Friday, July 29, 2005
Female vs Male Conversations
Female vs. Male Conversations is the topic of the book Talking 9 to 5, by Deborah Tannen, Ph.D.
She examines how women and men typically differ, in most cases most of the time, in how they speak.
My biggest question about blogging is how women differ from men, in writing style, blog design, blog content, blogrolls, ad placement, post topics, number and quality of reader comments, use of RSS feeds, idiosyncratic nomenclature (as in "Say It!", "Step Up to the Mike", or "Blabber into Megaphone" for the more conventional "Post a Comment"), and other aspects.
How is a female blog unlike a male blog?
Do women engage in blogocombat, online debate, digital warfare as much, and as aggressively as men?
Do lady bloggers circulate in cliques, linking to each other (clinking), posting about each other, commenting on each other's blogs, and banding together to swarm an offensive male or even another female who is targeted as anomaly, aberration, abnormality?
Let's examine all these issues...slowly, ponderously, reflectively.
I shut up now and let a lady socio-linguist speak.
Talking from 9 to 5 (1994, William Morrow)
by Deborah Tannen, Ph.D.
Conversational rituals common among women involve each saving face for the other....I save your face and you save mine.
Put another way, many of the conversational rituals common among women are designed to make others feel comfortable, and this often involves the speaker taking a one-down role herself...this is usually a ritual the other person is exepected to match. (p. 146)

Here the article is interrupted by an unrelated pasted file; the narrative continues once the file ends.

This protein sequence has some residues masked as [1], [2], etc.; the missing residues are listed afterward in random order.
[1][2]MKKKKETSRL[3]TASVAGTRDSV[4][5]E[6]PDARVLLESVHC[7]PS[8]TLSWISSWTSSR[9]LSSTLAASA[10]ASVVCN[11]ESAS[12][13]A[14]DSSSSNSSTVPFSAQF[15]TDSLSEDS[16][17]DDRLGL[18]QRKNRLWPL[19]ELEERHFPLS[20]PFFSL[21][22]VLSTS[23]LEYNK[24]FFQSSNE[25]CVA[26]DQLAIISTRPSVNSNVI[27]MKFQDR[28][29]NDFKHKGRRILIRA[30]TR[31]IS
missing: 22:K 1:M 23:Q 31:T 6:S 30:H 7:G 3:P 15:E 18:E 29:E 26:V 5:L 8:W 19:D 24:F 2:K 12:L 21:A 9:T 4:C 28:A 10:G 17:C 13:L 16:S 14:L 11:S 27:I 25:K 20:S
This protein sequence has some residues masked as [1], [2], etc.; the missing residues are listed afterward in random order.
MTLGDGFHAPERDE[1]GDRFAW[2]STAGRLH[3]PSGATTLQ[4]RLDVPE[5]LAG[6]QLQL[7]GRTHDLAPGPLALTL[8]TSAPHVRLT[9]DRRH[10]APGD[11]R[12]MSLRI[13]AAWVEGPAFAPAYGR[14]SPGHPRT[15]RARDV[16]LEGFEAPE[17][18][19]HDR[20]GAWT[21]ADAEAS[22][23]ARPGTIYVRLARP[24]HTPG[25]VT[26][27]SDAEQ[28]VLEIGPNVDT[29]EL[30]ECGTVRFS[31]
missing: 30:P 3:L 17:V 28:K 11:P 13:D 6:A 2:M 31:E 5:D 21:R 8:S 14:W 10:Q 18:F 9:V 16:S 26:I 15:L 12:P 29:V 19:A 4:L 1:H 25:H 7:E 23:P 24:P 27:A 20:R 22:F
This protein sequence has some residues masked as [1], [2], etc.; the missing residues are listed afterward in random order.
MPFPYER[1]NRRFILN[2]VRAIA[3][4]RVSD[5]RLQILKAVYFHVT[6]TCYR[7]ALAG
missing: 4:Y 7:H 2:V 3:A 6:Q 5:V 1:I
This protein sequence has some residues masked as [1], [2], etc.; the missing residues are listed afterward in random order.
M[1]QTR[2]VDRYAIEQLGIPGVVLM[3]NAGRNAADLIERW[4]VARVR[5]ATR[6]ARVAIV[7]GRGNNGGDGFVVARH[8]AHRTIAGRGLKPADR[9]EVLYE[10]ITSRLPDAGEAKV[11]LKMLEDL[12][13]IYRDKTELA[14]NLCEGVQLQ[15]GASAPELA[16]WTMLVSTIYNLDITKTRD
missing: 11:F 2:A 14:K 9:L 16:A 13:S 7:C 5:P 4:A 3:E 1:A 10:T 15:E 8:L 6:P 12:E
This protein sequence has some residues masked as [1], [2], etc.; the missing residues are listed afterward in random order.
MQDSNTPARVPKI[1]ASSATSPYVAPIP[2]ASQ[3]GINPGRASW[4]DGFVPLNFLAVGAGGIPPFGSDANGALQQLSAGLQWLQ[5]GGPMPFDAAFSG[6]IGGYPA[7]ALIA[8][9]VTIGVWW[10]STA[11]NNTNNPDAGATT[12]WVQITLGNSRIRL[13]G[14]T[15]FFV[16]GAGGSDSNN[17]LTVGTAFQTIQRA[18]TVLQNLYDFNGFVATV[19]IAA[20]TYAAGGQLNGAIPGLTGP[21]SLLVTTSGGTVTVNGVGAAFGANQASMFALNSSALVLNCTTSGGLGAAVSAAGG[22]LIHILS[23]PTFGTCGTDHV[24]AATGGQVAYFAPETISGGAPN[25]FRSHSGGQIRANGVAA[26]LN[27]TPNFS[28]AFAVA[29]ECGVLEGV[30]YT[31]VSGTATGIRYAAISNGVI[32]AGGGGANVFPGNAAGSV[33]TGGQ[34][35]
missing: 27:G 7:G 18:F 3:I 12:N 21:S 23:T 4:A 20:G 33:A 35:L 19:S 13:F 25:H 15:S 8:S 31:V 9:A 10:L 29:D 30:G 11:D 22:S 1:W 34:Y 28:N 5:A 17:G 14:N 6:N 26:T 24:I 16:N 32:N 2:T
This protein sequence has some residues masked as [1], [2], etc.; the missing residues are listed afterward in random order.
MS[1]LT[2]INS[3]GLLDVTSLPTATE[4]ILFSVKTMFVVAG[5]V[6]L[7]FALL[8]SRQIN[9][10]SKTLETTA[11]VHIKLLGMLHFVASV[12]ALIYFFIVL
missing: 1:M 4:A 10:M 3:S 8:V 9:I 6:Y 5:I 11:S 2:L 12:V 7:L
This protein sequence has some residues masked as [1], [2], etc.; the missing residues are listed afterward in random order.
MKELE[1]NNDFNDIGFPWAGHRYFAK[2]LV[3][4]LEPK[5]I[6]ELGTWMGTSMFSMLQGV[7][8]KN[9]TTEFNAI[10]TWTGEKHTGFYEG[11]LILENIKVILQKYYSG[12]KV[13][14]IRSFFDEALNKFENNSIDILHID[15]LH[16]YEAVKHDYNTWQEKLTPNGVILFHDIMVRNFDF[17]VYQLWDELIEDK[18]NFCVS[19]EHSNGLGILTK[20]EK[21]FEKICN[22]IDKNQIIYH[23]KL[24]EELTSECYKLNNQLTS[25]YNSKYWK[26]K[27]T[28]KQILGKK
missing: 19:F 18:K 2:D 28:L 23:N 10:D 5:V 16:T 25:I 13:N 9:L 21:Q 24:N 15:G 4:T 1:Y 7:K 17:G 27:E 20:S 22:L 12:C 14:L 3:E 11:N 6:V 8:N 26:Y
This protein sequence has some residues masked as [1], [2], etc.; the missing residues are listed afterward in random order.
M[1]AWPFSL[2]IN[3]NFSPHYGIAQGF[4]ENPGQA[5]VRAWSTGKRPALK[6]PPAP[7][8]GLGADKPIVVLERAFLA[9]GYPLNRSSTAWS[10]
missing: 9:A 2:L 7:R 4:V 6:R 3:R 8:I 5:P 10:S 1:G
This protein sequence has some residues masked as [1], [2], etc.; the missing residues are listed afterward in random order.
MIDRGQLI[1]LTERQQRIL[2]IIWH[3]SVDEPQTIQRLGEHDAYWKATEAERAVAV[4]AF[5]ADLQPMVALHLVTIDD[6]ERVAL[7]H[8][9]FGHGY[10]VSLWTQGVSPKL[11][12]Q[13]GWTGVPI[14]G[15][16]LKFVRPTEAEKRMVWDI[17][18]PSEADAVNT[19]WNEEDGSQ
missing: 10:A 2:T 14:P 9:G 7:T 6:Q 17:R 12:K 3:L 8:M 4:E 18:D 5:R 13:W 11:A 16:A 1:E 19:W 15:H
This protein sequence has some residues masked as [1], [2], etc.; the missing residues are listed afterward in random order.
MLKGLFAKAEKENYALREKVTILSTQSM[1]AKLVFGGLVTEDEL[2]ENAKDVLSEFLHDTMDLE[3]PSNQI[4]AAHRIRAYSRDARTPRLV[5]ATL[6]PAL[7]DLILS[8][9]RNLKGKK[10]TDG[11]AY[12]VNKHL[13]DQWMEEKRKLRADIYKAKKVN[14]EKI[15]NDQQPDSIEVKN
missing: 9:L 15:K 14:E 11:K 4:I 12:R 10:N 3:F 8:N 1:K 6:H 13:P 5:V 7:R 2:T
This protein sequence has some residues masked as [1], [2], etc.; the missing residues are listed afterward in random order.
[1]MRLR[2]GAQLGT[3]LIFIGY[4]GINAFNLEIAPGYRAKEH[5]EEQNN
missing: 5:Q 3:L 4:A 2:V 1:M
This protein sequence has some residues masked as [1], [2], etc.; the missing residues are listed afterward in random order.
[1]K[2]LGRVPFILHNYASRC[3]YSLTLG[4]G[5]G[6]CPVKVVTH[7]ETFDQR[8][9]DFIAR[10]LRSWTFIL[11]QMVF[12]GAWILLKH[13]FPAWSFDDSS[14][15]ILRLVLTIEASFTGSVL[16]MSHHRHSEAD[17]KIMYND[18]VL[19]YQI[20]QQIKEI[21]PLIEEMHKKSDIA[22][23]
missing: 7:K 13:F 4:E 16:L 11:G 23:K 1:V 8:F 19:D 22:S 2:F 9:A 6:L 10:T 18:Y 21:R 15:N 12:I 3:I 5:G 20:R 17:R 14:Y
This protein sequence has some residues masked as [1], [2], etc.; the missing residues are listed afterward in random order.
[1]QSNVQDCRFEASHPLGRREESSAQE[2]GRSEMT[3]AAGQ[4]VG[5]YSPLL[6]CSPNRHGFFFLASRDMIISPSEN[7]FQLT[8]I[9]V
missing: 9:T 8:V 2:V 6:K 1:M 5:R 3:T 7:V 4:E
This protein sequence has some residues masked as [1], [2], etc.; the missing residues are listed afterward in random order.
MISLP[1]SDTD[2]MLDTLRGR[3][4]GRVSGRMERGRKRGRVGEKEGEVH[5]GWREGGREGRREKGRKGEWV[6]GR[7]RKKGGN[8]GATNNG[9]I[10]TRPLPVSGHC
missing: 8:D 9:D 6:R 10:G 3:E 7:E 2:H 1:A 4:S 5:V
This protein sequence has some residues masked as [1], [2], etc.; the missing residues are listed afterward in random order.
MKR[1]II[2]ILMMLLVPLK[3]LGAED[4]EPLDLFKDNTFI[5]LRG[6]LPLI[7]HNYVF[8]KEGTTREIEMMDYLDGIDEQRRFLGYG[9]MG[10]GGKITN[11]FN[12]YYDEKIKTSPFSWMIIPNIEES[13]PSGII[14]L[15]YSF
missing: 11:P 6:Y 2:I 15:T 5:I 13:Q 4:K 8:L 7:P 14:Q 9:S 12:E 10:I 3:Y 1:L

Most girls' groups penalize a girl who stands out or calls attention to herself in an obvious way. (p. 148)
In fact, the very act of standing up in front of a group talking about ideas is something that was unthinkable for women not so long ago. (p. 149)
Once a woman (or man) does make public presentations, she (or he) is open to challenge or even attack. Many women have been told they cave in too quickly rather than stand their ground. (p. 149)
I once noticed the different public-speaking styles of two presenters at a meeting--a man and a woman.
Both were excellent speakers, but he filled the room with his expansive presence, whereas she brought the room in close.
He told stories as if he were in church preaching to a crowd; she told them as if she were sitting in her living room with friends....She did not tell jokes, as he did, but she was humorous.
Whereas he remained straight-faced after saying something funny, she laughed along with her audience. (p. 150)
Okay. Now--what's your opinion about the difference between female and male conversations?
What do men always seem to talk about in closed male circles? On the golf course, during hunting and fishing trips, at ball games, on the job in the construction crew, in cop cars chasing criminals, in their dens and gentleman night clubs?
What do women seem to talk about when they get together?
Can you tell you're in a female blog without even knowing the name, and gender, of the blogger? Are there tell-tale signs that say "lady blogger"?
I ask every blogger and blogologist these questions, and have not received much in the way of solid information or anecdotal evidence.
So, what do you think about all this?
Post a comment or email me. Thanks.
Posted by steven edward streight at 7/29/2005 09:02:00 PM